New Zealand as a team of five million can be rightly proud of their performance against Covid-19. Against the odds, with the clock ticking down, we appear to have snatched victory in suppressing a virus. This is no mean feat and a task many of our international peers have found impossible.
But this is not time for a post-match celebration in socially-distanced groups of 100. Good teams learn from their losses. Great teams also learn from their wins. This is not the beginning of the end, but rather the end of the beginning.
• Premium - Editorial: Covid 19 coronavirus inquiry essential - but WHO global agreement was the easy part
• Covid 19 coronavirus: Coalition of 62 nations, including New Zealand, backs virus probe
• Covid 19 coronavirus: Donald Trump backs Australian pandemic inquiry
• Covid 19 coronavirus: China won't retaliate for NZ's call for investigation, Winston Peters says
New Zealand desperately needs to learn what it can from the past few months because pandemics are not over and even this pandemic is still raging.
The handling of Covid-19 in New Zealand must be the subject of a Royal Commission of Inquiry. Commissioners need to be appointed with authority in epidemiology, health and crisis management.
Terms of reference need to be broad enough to provide useful recommendations to this generation and the next. If this has been a one-in-100-year event, its report needs to inform the next century.
As has become clear over the past few weeks, New Zealand was ill-prepared. It was only by good fortune - and a remarkable exercise in brakes-off crisis management for which there was no precedent - that we avoided the fates of Milan, New York or London.
In late March, stockpiles of tests were down to only six days' supply. Our contract-tracing capacity was limited and able to manage only 10 cases simultaneously. A delay of days in ordering our nationwide lockdown, or the mushrooming of just one more virulent cluster, could well have seen the jaws of defeat snap shut.
Our health sector avoided having to deal with a catastrophic outbreak. All indications are that if it had to face this test, it would have lost, and heavily.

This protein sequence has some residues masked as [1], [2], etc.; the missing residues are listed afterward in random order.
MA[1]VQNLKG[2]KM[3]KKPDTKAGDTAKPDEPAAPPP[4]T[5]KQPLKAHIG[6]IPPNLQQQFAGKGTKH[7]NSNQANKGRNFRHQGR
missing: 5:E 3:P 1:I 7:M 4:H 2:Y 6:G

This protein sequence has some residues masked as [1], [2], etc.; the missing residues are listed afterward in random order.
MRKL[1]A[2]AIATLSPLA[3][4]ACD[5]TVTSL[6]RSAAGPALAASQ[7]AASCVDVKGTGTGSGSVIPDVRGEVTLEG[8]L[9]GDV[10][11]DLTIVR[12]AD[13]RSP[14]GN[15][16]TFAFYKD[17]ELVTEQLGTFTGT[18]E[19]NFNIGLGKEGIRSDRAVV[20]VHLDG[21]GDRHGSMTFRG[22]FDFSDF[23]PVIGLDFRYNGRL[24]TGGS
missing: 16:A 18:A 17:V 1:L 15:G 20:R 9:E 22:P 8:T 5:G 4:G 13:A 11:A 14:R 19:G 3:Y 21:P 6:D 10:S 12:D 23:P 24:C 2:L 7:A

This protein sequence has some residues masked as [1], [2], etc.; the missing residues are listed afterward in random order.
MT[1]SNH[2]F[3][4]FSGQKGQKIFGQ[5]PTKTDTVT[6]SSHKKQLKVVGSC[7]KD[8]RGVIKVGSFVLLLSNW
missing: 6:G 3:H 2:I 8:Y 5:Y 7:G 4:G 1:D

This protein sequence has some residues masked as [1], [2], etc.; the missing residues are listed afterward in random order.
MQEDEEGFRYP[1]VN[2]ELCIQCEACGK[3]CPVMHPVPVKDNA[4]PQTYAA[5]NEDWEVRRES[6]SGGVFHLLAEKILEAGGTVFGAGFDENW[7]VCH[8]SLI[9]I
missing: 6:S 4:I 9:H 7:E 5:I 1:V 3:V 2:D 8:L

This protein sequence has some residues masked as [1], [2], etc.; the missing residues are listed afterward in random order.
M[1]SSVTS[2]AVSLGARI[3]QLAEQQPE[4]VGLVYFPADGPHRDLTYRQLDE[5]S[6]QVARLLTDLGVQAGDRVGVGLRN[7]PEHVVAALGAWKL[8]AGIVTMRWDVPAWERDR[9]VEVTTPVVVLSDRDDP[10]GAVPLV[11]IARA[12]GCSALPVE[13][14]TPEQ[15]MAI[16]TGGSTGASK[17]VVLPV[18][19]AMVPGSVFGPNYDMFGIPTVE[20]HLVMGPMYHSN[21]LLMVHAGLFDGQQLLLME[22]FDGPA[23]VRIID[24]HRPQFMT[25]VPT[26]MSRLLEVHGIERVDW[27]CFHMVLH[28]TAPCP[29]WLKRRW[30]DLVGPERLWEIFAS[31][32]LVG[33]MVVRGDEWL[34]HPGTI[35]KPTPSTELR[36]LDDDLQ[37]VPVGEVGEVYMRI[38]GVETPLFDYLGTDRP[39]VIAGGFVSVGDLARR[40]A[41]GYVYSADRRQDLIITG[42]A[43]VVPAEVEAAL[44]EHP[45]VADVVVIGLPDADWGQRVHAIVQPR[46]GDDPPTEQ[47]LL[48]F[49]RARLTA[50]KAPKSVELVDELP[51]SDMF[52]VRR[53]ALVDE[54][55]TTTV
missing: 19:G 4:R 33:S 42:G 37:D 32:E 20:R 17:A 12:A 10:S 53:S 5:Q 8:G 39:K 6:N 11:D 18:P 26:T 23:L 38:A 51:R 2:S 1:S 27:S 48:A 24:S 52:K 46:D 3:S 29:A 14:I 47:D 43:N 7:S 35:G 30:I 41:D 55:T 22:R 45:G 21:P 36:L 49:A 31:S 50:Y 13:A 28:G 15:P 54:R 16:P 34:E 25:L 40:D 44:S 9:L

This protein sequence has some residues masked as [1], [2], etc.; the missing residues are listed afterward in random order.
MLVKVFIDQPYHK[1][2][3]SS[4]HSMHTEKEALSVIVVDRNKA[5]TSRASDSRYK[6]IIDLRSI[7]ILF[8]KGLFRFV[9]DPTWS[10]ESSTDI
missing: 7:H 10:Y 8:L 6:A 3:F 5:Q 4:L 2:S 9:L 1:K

Editorial: Level 1 a month away - time for level heads
Editorial: Debt remains a threat to economic recovery
Our flagship pandemic action plan, the blueprint for a decade of infectious disease management, was found - in the nick of time - to be fatally flawed and rewritten in a week. Agility is a worthy attribute, but relying on fast-twitch reactions is not a plan: It is a desperate, last-gasp, line of defence for when plans fail.
The commission should not be a referendum on a government performance whose urgent - and understandably rushed - actions appear to have just held catastrophe at bay. That referendum will take place in September, and this issue is too important to be tainted by party politics.
As our editorial last week outlined, there have been increasing calls by various countries and health and scientific experts for a global investigation.
Australia led the charge on drafting a resolution on the matter, which was co-sponsored by more than 100 nations by the time it was presented to the World Health Organisation's 194 member states at its (virtual) meeting of the World Health Assembly.
The resolution was unanimously passed - although only after threats of a WHO exit and total funding cut by the United States and belated and conditional support from China, which insisted on waiting until the crisis was over before any probe begins.
In the case of the world inquiry, key areas will need to be explored, such as the source of the virus and how it was introduced to humans; the WHO's own response and timeline; global access to personal protection equipment (PPE), and shared information on treatments and vaccines.
Given the politics at play - not just internationally, but within countries' own often partisan states and provinces - the process faces imperious obstacles. The power struggle and point-scoring between China and the US alone has the potential to impede proceedings.
It's been suggested the world inquiry could be modelled on the Intergovernmental Panel on Climate Change (IPCC), where hundreds of the world's top scientists review evidence from a non-partisan perspective. This will take some time to assemble and convene. In the meantime, New Zealand should have it's contribution ready.
Any inquiry can and should begin after the election. But it has to be announced soon to give certainty because as we have seen the stakes - in both blood and treasure - are too stark and too high.
This needs to be a chance to reflect to ensure that managing the next event in New Zealand - and, lest we forget, Covid-19 is far from the first or last infectious threat to ravage the globe - is never again left to such chance.